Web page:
Methane hydrate burning in a laboratory
Methane hydrate burning in a laboratory.
USGS Gas Hydrates Lab

It sounds like an addictive drug.

And that may become an accurate description for the frozen fossil-fuel deposits that go by the name “flammable ice.”

On Tuesday, Japan announced that it had tapped into flammable ice beneath the deep-sea floor and burned the methane that it contained. The achievement was a milestone victory in long-running international efforts to extract and burn the world’s richest source of untapped fossil fuels.

This frozen ice, or “fiery ice,” is a rudimentary material: methane, the main ingredient in natural gas, locked inside ice instead of inside rocks. Scientists call it “methane hydrate.”

From Bloomberg’s report on Japan’s announcement:

“Methane hydrates are everywhere, including in some of the fastest-growing economies,” said Will Pearson, director for global energy & natural resources at Eurasia Group in London. “If the technology is developed, it’ll alter the gas market. What is already the golden age of gas will last much longer.”

Within five years, Japan, which currently imports most of its fossil-fuel supplies and has shut down most of its nuclear power plants (at least temporarily) in the wake of the Fukushima meltdown, could be extracting and burning this new fuel on a large commercial scale.

Given the vast reserves of methane that are locked up in permafrost, mostly beneath the sea floor – everywhere from the tropics to the poles, including a giant reservoir beneath Alaska’s North Slope – it’s inevitable that other countries will follow suit.

From a Washington Post primer:

How much energy are we talking about? Potentially, a staggering amount. The U.S. Geological Survey estimates that gas hydrates could contain between 10,000 trillion cubic feet to more than 100,000 trillion cubic feet of natural gas.

Some of that gas will never be accessible at reasonable prices. But if even a fraction of that total can be commercially extracted, that’s an enormous amount. To put this in context, U.S. shale reserves are estimated to contain 827 trillion cubic feet of natural gas. …

The U.S. Geological Survey estimates that there’s more carbon trapped inside gas hydrates than is contained in all known reserves of fossil fuels.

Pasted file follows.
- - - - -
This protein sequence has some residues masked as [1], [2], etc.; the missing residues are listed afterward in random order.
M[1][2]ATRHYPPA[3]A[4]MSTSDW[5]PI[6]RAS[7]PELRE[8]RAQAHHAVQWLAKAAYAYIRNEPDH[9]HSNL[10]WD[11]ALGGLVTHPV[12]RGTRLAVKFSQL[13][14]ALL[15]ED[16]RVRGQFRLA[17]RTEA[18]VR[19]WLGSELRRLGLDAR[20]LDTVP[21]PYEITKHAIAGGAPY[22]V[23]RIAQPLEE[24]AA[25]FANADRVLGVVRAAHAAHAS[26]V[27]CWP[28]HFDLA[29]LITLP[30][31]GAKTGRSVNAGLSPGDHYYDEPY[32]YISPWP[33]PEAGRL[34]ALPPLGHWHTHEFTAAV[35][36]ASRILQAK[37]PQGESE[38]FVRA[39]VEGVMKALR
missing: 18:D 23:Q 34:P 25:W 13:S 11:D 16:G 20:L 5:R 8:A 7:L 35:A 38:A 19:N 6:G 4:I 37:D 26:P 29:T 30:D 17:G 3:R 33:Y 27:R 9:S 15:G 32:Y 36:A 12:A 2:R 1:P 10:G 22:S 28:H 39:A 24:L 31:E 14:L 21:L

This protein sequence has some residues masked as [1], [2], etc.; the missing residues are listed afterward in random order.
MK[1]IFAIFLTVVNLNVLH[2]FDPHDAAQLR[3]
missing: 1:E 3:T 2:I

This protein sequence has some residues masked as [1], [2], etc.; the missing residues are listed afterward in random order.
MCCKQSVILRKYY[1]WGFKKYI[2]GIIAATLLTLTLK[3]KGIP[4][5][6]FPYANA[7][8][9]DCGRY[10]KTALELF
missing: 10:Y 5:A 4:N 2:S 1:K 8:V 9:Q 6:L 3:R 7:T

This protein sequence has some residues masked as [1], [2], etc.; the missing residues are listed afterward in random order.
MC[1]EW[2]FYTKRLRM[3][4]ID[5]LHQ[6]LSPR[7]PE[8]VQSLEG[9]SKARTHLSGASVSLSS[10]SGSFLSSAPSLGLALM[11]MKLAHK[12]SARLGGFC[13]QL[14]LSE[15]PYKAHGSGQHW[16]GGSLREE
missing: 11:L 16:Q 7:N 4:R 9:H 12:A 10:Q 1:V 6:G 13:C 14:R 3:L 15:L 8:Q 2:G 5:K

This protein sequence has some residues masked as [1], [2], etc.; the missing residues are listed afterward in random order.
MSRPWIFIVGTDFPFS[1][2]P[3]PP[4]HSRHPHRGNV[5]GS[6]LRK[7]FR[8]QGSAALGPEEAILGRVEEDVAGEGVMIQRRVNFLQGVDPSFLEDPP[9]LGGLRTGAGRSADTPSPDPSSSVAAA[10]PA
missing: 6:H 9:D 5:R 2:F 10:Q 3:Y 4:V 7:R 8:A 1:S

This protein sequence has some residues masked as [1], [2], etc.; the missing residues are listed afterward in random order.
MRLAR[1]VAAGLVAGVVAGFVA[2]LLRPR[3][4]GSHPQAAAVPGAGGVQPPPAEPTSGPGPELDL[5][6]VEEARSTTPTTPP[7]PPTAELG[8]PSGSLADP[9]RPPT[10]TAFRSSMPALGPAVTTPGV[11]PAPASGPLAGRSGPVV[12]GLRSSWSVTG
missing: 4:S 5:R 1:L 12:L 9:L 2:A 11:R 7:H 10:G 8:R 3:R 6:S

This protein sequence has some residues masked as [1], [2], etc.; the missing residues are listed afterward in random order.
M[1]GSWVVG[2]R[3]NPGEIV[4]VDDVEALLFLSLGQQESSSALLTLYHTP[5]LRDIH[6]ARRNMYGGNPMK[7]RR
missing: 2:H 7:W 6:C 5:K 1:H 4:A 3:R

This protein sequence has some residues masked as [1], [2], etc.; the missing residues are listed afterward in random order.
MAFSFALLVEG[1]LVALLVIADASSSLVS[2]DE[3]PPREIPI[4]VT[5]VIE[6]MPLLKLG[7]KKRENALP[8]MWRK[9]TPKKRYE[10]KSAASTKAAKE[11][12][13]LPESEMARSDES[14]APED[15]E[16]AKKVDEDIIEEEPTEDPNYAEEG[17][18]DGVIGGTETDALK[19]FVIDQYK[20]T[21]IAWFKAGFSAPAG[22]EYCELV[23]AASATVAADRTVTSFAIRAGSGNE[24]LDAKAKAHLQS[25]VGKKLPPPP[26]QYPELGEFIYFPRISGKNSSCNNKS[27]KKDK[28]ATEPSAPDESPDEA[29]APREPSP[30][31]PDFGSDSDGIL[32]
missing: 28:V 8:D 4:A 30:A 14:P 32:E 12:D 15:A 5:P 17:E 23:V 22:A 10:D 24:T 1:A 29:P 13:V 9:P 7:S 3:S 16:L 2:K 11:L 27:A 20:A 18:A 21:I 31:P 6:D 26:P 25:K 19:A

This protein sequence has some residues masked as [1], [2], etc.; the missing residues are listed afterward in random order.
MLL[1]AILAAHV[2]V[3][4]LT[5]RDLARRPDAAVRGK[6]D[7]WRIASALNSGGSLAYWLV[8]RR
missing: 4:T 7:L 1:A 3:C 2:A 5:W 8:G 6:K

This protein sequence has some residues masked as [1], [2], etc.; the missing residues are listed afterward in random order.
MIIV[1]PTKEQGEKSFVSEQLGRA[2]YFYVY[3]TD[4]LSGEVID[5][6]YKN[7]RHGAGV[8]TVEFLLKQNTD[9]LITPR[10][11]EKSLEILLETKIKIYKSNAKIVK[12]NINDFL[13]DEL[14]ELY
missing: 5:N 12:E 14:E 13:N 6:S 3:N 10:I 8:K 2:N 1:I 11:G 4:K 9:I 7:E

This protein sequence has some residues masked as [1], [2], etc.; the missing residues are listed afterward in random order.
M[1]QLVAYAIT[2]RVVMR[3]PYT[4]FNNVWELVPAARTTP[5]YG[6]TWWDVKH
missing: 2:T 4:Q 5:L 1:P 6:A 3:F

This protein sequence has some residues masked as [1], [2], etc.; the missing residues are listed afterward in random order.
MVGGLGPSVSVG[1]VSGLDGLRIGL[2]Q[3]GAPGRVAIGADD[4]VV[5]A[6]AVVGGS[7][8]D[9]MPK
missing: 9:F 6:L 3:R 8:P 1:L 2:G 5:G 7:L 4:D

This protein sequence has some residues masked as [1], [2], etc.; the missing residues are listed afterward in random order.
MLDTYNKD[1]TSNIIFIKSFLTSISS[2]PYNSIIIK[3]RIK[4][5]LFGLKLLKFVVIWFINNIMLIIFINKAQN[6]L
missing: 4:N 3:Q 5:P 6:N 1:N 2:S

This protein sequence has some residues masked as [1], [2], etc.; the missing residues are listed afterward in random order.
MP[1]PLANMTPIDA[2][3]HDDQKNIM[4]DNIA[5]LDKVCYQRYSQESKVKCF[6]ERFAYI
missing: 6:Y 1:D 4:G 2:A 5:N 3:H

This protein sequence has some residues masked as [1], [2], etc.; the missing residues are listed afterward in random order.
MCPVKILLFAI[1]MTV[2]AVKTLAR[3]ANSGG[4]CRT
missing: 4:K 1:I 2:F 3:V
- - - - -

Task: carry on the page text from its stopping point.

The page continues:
The material looks wonderful — if you put a match next to a cube of it, it will burn, creating the impression that pure ice could be used as a clean-burning fuel.

But this is no Harry Potter shit.

At the microscopic level, flammable ice is nothing more than a lattice of methane molecules embedded inside frozen water crystals. Get the methane out of the ice and, hey presto, you’ve got yourself some natural gas to burn. Natural gas is frequently lauded as a cleaner energy source, but only when compared with the dirtiest options, coal and oil. Really it’s just another climate-changing fossil fuel.

Until now, tapping into deep-sea frozen ice had been a pipe dream of many corporations and nations. Mining ice from beneath the ocean floor is not easy.

But the Japanese Ministry of Economy, Trade and Industry announced Tuesday that a team aboard a drilling ship had successfully tweaked the pressure around a flammable ice deposit 1,000 feet below the seabed and thawed out the ice from around the methane. As described by The New York Times:

With specialized equipment, the team drilled into and then lowered the pressure in the undersea methane hydrate reserve, causing the methane and ice to separate. It then piped the natural gas to the surface, the ministry said in a statement.

Hours later, a flare on the ship’s stern showed that gas was being produced, the ministry said.

So, yippee, we’re one big step closer to burning a source of natural gas that’s cynically branded to sound even cleaner than the already cynically branded “natural gas.” Bust out the melting permafrost and take a celebratory sip, everybody.

Methane hydrate deposits are everywhere
Methane hydrate deposits are everywhere.
USGS